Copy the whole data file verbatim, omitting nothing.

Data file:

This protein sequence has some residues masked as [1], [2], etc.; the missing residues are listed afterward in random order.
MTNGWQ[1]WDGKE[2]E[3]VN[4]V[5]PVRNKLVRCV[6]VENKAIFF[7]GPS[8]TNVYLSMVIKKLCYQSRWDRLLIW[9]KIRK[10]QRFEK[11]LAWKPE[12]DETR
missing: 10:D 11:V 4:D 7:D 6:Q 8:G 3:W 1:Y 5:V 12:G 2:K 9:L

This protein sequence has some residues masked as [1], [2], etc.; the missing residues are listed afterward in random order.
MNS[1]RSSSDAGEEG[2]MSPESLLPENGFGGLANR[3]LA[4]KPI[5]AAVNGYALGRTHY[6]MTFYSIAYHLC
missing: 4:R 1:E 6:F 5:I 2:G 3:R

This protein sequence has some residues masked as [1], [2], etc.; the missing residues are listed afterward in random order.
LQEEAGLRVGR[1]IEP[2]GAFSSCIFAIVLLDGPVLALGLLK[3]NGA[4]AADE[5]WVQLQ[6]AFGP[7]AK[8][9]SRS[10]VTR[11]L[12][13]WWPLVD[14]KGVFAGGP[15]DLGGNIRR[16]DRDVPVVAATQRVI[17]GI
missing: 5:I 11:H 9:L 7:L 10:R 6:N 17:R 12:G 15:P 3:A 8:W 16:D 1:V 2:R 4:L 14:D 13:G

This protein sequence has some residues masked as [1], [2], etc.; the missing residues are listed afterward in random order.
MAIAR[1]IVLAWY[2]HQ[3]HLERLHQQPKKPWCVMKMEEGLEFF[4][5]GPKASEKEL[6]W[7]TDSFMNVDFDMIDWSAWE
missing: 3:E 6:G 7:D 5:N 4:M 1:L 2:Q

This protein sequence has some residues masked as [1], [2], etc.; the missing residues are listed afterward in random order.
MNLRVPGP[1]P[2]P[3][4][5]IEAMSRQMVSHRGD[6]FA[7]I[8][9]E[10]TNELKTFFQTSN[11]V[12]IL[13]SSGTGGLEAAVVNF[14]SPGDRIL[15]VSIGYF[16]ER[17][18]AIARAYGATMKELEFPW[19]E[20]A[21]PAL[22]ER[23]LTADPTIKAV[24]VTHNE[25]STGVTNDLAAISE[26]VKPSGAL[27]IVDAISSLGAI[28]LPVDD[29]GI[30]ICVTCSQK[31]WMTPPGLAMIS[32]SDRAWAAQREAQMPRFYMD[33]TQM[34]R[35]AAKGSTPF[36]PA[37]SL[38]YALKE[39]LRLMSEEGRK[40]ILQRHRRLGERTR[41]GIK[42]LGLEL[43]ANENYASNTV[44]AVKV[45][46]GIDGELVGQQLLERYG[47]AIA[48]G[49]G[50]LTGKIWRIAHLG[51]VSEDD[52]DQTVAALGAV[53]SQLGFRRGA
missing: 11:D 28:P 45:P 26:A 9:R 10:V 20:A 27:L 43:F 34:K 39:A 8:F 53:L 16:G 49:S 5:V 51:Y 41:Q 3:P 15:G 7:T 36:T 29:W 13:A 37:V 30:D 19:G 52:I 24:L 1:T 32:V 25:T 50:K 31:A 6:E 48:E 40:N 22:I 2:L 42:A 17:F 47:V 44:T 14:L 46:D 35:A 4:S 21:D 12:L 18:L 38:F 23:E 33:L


This protein sequence has some residues masked as [1], [2], etc.; the missing residues are listed afterward in random order.
MTNGWQ[1]WDGKE[2]E[3]VN[4]V[5]PVRNKLVRCV[6]VENKAIFF[7]GPS[8]TNVYLSMVIKKLCYQSRWDRLLIW[9]KIRK[10]QRFEK[11]LAWKPE[12]DETR
missing: 10:D 11:V 4:D 7:D 6:Q 8:G 3:W 1:Y 5:V 12:G 2:K 9:L

This protein sequence has some residues masked as [1], [2], etc.; the missing residues are listed afterward in random order.
MNS[1]RSSSDAGEEG[2]MSPESLLPENGFGGLANR[3]LA[4]KPI[5]AAVNGYALGRTHY[6]MTFYSIAYHLC
missing: 4:R 1:E 6:F 5:I 2:G 3:R

This protein sequence has some residues masked as [1], [2], etc.; the missing residues are listed afterward in random order.
LQEEAGLRVGR[1]IEP[2]GAFSSCIFAIVLLDGPVLALGLLK[3]NGA[4]AADE[5]WVQLQ[6]AFGP[7]AK[8][9]SRS[10]VTR[11]L[12][13]WWPLVD[14]KGVFAGGP[15]DLGGNIRR[16]DRDVPVVAATQRVI[17]GI
missing: 5:I 11:H 9:L 7:L 10:R 6:N 17:R 12:G 15:P 3:A 8:W 16:D 1:V 2:R 4:L 14:D 13:G

This protein sequence has some residues masked as [1], [2], etc.; the missing residues are listed afterward in random order.
MAIAR[1]IVLAWY[2]HQ[3]HLERLHQQPKKPWCVMKMEEGLEFF[4][5]GPKASEKEL[6]W[7]TDSFMNVDFDMIDWSAWE
missing: 3:E 6:G 7:D 5:N 4:M 1:L 2:Q

This protein sequence has some residues masked as [1], [2], etc.; the missing residues are listed afterward in random order.
MNLRVPGP[1]P[2]P[3][4][5]IEAMSRQMVSHRGD[6]FA[7]I[8][9]E[10]TNELKTFFQTSN[11]V[12]IL[13]SSGTGGLEAAVVNF[14]SPGDRIL[15]VSIGYF[16]ER[17][18]AIARAYGATMKELEFPW[19]E[20]A[21]PAL[22]ER[23]LTADPTIKAV[24]VTHNE[25]STGVTNDLAAISE[26]VKPSGAL[27]IVDAISSLGAI[28]LPVDD[29]GI[30]ICVTCSQK[31]WMTPPGLAMIS[32]SDRAWAAQREAQMPRFYMD[33]TQM[34]R[35]AAKGSTPF[36]PA[37]SL[38]YALKE[39]LRLMSEEGRK[40]ILQRHRRLGERTR[41]GIK[42]LGLEL[43]ANENYASNTV[44]AVKV[45][46]GIDGELVGQQLLERYG[47]AIA[48]G[49]G[50]LTGKIWRIAHLG[51]VSEDD[52]DQTVAALGAV[53]SQLGFRRGA
missing: 11:D 28:P 45:P 26:A 9:R 10:V 20:A 27:L 43:F 34:K 39:A 8:F 53:L 16:G 49:S 5:V 51:Y 41:Q 3:P 15:G 7:T 36:T 29:W 13:A 37:V 30:D 19:G 52:I 24:L 1:T 32:V 25:T 50:K 31:A 6:E 48:E 40:N 22:I 2:L 42:A 17:F 47:V 44:T 14:L 46:D 35:A 4:S 21:D 12:L 18:L 38:F 23:E 33:L